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Mudavadi calls for a sustainable approach to soil health

 When Prime Cabinet Secretary Musalia Mudavadi welcomed Tanzania President Samia Suluhu during the World Bank IDA Africa Heads of State Summit at Nairobi KICC on April 29, 2024. [Samson Wire, Standard]

Prime Cabinet Secretary Musalia Mudavadi has said that Africa cannot achieve its aspiration of eliminating hunger and poverty if it does not take a sustainable approach to soil health, prudent use of agricultural inputs and environmental conservation.

Mudavadi called for the adoption of technologies that can make production systems efficient and effective.

“The realisation of this important goal  will ensure that as we feed ourselves, we also leave an environment where our generations can sustain themselves,” he said.

Speaking during the opening of a three-day African Fertilizer and Soil Health Summit (AFSH) at KICC, Nairobi, the Prime Cabinet Secretary said that though fertiliser was estimated to contribute more than thirty percent of the crop yield, they could not sustain increased agricultural productivity and production.

Agriculture Cabinet Secretary Mithika Linturi indicated that soil fertility depletion has been cited as the root cause of declining per capita production arising from continuous mining of soil nutrients, and inappropriate farming practices including the use of blanket fertiliser recommendations.

He noted that in Kenya, only 18 per cent of land is arable for crop production and the area under cereals production alone measured some 2.7 million hectares or 47per cent, putting pressure on the soils in agricultural areas to produce enough food for local consumption and export.

“Traditional approaches towards soil fertility replenishment and low external input due to low availability and high cost of inputs by smallholders have led to land degradation,” said Linturi.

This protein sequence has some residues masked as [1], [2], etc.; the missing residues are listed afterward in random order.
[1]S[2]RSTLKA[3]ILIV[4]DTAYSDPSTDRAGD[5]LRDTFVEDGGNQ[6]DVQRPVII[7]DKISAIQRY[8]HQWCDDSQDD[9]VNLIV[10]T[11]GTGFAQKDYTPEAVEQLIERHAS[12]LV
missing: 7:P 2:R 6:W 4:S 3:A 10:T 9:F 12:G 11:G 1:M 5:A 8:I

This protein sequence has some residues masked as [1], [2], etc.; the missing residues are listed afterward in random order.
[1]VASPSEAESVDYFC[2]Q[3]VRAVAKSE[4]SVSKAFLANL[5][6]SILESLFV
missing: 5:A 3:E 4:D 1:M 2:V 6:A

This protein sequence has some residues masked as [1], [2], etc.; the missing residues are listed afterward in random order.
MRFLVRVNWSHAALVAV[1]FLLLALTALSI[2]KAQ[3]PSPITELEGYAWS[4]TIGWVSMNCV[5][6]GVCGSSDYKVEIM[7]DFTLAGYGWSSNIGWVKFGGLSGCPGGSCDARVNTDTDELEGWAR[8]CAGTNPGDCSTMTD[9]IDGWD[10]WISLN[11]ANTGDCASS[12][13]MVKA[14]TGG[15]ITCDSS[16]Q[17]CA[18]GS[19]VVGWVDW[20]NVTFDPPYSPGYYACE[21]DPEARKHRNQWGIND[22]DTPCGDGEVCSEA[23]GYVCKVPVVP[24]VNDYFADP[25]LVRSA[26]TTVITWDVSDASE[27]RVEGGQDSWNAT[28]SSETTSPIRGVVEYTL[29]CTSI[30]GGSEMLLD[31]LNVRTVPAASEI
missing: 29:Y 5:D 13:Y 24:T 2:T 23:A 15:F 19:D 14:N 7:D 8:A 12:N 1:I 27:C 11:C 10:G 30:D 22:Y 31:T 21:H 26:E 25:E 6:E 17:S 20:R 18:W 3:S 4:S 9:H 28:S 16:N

The CS said that the current soil fertility replenishment strategy was based on Integrated Soil Fertility Management (ISFM) practices which advocate the use of organic and inorganic fertilisers for balanced nutrient fertilisation.

The proposed 10-year Fertilizer and Soil Health Action Plan 2023-2033 aims to “significantly increase investments in the local manufacturing and distribution of mineral and organic fertilizers, biofertilizers and biostimulants” and triple fertilizer use to 54kg/ha in 2033.

“For example, observations have been made that maize yields have stagnated despite increased fertilizer use. This has resulted in input bundling, emphasis on balanced nutrition, and soil sampling and testing," Mudavadi said.

The Prime Cabinet Secretary announced that in recognition of the need for integrated soil management, the Government in collaboration with other stakeholders has developed the National Soil Management Policy.

“This policy contains critical directions on sustainable agricultural soil and water management, soil management and environment, technology development, dissemination and utilisation, fertiliser development and investments,” he said.

He urged experts to take time and attend the event to appreciate the progress made in this area and witness the launching of the National Soil Management Policy.

Mudavadi acknowledged that it has been difficult for majority of the African governments to allocate budgets to agriculture and rural development at the levels anticipated in the Maputo declaration.

“This has been compounded by the competing resource allocation needs and the impact of the recent Covid-19 that affected the economic performance of most of the African countries and the world at large," he said.

As economies recover, the Prime Cabinet Secretary urged the summit to come up with financing proposals that are practical and achievable, saying they are the only way to reach the targets set within the action plans.

The event hosted by African Union was also attended by Frank Tumwebaze, Minister of Agriculture, Animal Industry and Fisheries of Uganda and Chair of the AU Specialized Technical Committee on Agriculture, Rural Development, Water and Environment, Amb Josefa Sacko, AU Commissioner for Agriculture, Rural Development, Blue Economy and Sustainable Environment, African Union Commission (AUC).